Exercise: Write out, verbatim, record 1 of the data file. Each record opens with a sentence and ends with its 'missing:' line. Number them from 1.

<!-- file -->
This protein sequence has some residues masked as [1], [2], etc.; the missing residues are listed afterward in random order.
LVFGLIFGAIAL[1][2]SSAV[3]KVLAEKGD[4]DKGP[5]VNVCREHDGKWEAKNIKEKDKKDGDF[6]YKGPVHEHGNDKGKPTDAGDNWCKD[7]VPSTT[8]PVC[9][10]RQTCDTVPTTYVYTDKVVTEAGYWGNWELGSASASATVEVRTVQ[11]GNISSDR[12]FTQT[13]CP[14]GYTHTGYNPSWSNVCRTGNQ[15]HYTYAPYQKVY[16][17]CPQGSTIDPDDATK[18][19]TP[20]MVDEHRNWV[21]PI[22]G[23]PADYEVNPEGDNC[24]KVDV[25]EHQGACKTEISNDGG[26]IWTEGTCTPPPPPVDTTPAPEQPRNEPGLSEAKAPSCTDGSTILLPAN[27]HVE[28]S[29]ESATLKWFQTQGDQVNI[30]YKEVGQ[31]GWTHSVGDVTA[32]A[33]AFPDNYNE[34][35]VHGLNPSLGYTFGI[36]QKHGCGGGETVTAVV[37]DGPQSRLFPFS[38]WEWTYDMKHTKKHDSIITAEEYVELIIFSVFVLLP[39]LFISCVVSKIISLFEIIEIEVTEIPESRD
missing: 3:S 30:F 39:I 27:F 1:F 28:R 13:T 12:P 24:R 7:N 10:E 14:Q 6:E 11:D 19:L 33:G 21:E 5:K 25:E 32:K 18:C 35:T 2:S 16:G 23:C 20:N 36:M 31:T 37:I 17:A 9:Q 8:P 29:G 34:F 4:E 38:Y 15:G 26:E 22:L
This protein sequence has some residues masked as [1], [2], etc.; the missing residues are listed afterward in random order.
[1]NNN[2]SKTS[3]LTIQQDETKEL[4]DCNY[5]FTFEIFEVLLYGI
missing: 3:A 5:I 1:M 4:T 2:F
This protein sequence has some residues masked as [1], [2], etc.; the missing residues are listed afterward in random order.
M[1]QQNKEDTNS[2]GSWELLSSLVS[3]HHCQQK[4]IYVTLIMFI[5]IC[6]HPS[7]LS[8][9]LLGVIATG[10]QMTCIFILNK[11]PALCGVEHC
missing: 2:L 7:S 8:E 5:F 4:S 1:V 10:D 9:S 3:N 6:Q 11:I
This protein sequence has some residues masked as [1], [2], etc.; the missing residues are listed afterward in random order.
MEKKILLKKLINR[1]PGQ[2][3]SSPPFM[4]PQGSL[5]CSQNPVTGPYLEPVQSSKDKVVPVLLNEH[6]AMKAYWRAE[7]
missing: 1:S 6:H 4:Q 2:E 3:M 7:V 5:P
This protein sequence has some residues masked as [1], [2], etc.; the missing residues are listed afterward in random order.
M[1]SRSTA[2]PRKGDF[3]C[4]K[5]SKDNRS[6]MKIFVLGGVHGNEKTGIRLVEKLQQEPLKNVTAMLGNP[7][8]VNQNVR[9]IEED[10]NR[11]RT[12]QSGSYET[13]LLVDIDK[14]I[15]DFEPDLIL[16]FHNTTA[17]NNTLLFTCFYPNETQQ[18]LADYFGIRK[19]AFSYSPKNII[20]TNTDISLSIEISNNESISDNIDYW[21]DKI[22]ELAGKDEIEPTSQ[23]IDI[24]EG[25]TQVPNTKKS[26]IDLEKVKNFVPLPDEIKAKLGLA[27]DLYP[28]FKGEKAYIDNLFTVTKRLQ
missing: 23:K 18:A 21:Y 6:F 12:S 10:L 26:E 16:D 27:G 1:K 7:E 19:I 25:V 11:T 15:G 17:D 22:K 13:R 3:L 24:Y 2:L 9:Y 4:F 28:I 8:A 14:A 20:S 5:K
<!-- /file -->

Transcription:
This protein sequence has some residues masked as [1], [2], etc.; the missing residues are listed afterward in random order.
LVFGLIFGAIAL[1][2]SSAV[3]KVLAEKGD[4]DKGP[5]VNVCREHDGKWEAKNIKEKDKKDGDF[6]YKGPVHEHGNDKGKPTDAGDNWCKD[7]VPSTT[8]PVC[9][10]RQTCDTVPTTYVYTDKVVTEAGYWGNWELGSASASATVEVRTVQ[11]GNISSDR[12]FTQT[13]CP[14]GYTHTGYNPSWSNVCRTGNQ[15]HYTYAPYQKVY[16][17]CPQGSTIDPDDATK[18][19]TP[20]MVDEHRNWV[21]PI[22]G[23]PADYEVNPEGDNC[24]KVDV[25]EHQGACKTEISNDGG[26]IWTEGTCTPPPPPVDTTPAPEQPRNEPGLSEAKAPSCTDGSTILLPAN[27]HVE[28]S[29]ESATLKWFQTQGDQVNI[30]YKEVGQ[31]GWTHSVGDVTA[32]A[33]AFPDNYNE[34][35]VHGLNPSLGYTFGI[36]QKHGCGGGETVTAVV[37]DGPQSRLFPFS[38]WEWTYDMKHTKKHDSIITAEEYVELIIFSVFVLLP[39]LFISCVVSKIISLFEIIEIEVTEIPESRD
missing: 3:S 30:F 39:I 27:F 1:F 28:R 13:T 12:P 24:R 7:N 10:E 14:Q 6:E 11:D 19:L 33:G 21:E 5:K 25:E 32:K 18:C 35:T 2:S 16:G 23:C 20:N 36:M 31:T 37:I 17:A 9:Q 8:P 29:G 34:F 4:E 38:Y 15:G 26:E 22:L